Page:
“You thought this was going to be easy?” Buell told him. “They’d hear you were running for Congress and just start writing checks?”
The truth was that a lot of Idaho Democrats were disillusioned. Excited by Obama and the slate of Democrats, they had showed up in strong numbers in 2008, but 15,000 of those voters stayed home two years later, according to party leaders. From his rental home in Meridian, Farris would spend hours going through a list of potential donors, but every fundraising call began to sound the same. In frustration, Farris hung up after yet another fruitless call and told Langhorst that he was no longer interested in talking to people who didn’t think he had a chance.
Langhorst snapped back. “Well, at this point, that leaves only you.”
“I just couldn’t get through to him that he actually had to sell himself,” she explained later. “A lot of people wanted to give their advice. I couldn’t combat all that. What I needed him to do was sit in a room, make phone calls all day and listen to what I said.”
By Christmas, the consultant and the fundraiser had both left the campaign. Farris was living off his modest savings. When he went to bed each night, Farris was unsure how he could wake up and continue. The winter proved to be “the worst months I’ve ever experienced.”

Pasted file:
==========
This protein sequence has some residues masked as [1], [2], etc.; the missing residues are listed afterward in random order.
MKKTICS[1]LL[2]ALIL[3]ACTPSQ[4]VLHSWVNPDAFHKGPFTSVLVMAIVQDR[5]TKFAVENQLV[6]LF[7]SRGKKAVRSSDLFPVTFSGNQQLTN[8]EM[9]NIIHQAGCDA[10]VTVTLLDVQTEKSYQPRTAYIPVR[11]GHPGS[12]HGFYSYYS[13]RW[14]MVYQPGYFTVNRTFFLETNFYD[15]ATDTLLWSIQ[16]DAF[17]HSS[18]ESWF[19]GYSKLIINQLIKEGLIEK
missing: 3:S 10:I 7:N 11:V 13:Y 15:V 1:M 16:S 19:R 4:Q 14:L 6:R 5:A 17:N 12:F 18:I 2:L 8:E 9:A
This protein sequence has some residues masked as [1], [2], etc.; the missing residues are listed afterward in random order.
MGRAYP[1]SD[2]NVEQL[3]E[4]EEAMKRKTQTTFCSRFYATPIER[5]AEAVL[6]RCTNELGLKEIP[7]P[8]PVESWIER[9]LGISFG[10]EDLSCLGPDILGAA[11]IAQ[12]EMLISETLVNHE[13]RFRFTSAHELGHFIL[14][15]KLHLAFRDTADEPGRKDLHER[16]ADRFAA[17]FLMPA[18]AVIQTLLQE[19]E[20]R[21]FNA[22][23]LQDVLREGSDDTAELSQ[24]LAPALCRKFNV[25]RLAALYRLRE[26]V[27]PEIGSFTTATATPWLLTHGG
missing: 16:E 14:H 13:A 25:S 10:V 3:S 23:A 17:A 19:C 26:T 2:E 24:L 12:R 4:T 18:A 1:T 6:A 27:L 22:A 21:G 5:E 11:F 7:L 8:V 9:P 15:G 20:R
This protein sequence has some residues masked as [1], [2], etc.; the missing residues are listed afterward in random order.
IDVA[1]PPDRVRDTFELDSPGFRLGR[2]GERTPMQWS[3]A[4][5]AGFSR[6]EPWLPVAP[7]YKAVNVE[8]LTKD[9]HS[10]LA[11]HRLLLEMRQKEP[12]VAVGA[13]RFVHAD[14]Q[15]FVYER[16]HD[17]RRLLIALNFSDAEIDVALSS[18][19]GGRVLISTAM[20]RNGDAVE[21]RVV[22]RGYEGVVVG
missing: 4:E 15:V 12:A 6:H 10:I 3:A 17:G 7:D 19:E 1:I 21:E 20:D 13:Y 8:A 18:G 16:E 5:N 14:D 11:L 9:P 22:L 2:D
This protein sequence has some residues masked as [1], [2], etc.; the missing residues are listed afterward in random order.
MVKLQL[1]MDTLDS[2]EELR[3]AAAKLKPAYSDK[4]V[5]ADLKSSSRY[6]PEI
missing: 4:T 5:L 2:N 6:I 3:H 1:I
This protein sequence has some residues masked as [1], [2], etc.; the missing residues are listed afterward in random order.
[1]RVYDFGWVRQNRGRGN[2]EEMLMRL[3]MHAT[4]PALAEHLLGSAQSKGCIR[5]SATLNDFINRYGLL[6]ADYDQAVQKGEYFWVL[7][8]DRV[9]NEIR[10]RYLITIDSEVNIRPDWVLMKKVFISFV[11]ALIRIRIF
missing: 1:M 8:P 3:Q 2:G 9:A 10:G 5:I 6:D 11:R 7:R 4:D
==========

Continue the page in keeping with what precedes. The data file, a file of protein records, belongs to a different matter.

“This is not what a congressional campaign is supposed to look like,” he said.
On the day of Idaho’s primary election, Jimmy Farris woke up feeling good. He drove to a school and cast a vote for himself.
Originally, he wasn’t supposed to have had competition in the primary, but at the last minute, a 58-year-old named Cynthia Clinkingbeard entered the race. Farris had been excited by the prospects — he figured it was a chance to stir media interest and warm up for the November showdown with Labrador.
Within days, Clinkingbeard had entered a Staples office supply store to make campaign fliers, and after a disagreement with employees, police say she pulled a gun. She was charged with three felony counts of aggravated assault.
Clinkingbeard, a physician who has a history of bipolar disorder and lost her medical license in 2005, did not drop out. Farris consulted with party leaders, and they decided to ignore her, declining an invitation to a televised debate and opting against spending any money before the primary.